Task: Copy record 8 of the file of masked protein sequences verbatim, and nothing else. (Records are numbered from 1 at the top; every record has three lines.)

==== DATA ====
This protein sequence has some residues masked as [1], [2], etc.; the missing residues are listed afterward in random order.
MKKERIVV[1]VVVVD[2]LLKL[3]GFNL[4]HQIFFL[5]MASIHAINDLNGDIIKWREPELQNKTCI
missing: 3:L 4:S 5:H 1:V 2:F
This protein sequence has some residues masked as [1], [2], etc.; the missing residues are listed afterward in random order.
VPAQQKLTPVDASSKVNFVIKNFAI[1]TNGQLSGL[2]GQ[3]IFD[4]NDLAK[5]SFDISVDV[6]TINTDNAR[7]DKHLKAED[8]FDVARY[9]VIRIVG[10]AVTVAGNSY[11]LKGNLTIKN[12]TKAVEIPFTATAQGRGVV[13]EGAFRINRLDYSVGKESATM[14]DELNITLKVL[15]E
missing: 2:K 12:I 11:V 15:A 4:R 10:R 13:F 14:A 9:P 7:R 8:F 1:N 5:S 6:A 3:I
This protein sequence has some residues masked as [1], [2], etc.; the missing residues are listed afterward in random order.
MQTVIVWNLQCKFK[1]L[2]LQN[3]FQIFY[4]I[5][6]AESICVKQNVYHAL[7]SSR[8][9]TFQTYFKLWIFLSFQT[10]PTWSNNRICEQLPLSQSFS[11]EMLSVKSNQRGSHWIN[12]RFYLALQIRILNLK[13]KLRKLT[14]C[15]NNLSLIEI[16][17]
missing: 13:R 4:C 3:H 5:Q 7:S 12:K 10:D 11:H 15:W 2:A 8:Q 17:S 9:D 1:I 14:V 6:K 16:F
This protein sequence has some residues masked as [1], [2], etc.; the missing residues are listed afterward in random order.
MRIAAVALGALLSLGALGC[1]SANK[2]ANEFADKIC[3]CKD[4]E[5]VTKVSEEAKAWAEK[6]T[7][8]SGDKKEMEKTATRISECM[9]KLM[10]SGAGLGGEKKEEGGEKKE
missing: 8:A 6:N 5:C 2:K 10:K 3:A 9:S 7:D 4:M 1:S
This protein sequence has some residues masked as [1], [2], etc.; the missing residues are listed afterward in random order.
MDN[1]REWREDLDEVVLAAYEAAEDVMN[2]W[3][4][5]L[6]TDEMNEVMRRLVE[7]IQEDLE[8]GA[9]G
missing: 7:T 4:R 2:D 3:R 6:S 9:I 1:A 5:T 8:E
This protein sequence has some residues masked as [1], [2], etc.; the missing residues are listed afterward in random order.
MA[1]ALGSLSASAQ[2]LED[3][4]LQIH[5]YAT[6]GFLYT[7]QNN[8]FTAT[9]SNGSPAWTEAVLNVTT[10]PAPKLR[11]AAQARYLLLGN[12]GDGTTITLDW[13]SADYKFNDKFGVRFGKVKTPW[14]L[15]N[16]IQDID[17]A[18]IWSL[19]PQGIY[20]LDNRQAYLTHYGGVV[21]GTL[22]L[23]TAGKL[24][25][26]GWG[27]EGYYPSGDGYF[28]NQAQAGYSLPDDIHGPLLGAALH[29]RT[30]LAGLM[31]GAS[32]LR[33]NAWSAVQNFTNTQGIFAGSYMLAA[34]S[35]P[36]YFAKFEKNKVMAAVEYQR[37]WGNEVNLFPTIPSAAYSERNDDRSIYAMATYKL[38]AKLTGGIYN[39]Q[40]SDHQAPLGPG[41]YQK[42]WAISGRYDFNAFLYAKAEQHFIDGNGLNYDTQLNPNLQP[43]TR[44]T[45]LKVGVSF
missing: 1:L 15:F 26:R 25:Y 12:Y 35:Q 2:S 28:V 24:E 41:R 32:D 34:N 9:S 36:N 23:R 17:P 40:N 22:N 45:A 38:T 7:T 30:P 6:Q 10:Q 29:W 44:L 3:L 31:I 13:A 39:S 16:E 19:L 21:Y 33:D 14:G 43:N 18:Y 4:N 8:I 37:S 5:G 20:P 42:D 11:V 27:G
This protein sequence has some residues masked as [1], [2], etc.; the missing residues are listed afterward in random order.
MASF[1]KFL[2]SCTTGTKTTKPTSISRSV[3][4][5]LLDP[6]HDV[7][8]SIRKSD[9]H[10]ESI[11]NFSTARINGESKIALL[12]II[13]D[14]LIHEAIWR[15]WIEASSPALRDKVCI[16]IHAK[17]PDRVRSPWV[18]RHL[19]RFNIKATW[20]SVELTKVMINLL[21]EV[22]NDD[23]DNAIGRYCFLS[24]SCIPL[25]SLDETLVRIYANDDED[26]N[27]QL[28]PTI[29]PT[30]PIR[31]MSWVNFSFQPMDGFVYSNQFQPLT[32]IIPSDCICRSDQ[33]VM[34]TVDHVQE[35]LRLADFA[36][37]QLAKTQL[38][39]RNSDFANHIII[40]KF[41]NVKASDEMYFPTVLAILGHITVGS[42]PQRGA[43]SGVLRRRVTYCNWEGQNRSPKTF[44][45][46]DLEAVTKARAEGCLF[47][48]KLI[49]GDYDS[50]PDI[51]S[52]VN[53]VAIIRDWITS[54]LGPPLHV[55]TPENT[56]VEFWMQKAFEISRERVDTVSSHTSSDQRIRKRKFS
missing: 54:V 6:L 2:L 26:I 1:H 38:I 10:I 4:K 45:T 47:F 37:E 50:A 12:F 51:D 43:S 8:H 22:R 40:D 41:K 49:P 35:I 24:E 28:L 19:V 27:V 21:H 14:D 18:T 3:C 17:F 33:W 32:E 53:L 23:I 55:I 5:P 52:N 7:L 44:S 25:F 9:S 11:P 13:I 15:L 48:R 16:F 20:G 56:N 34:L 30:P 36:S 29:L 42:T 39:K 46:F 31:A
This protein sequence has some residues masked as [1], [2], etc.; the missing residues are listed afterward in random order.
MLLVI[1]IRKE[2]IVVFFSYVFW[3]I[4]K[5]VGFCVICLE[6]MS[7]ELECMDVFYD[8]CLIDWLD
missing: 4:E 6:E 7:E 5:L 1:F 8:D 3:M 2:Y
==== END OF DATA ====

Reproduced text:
This protein sequence has some residues masked as [1], [2], etc.; the missing residues are listed afterward in random order.
MLLVI[1]IRKE[2]IVVFFSYVFW[3]I[4]K[5]VGFCVICLE[6]MS[7]ELECMDVFYD[8]CLIDWLD
missing: 4:E 6:E 7:E 5:L 1:F 8:D 3:M 2:Y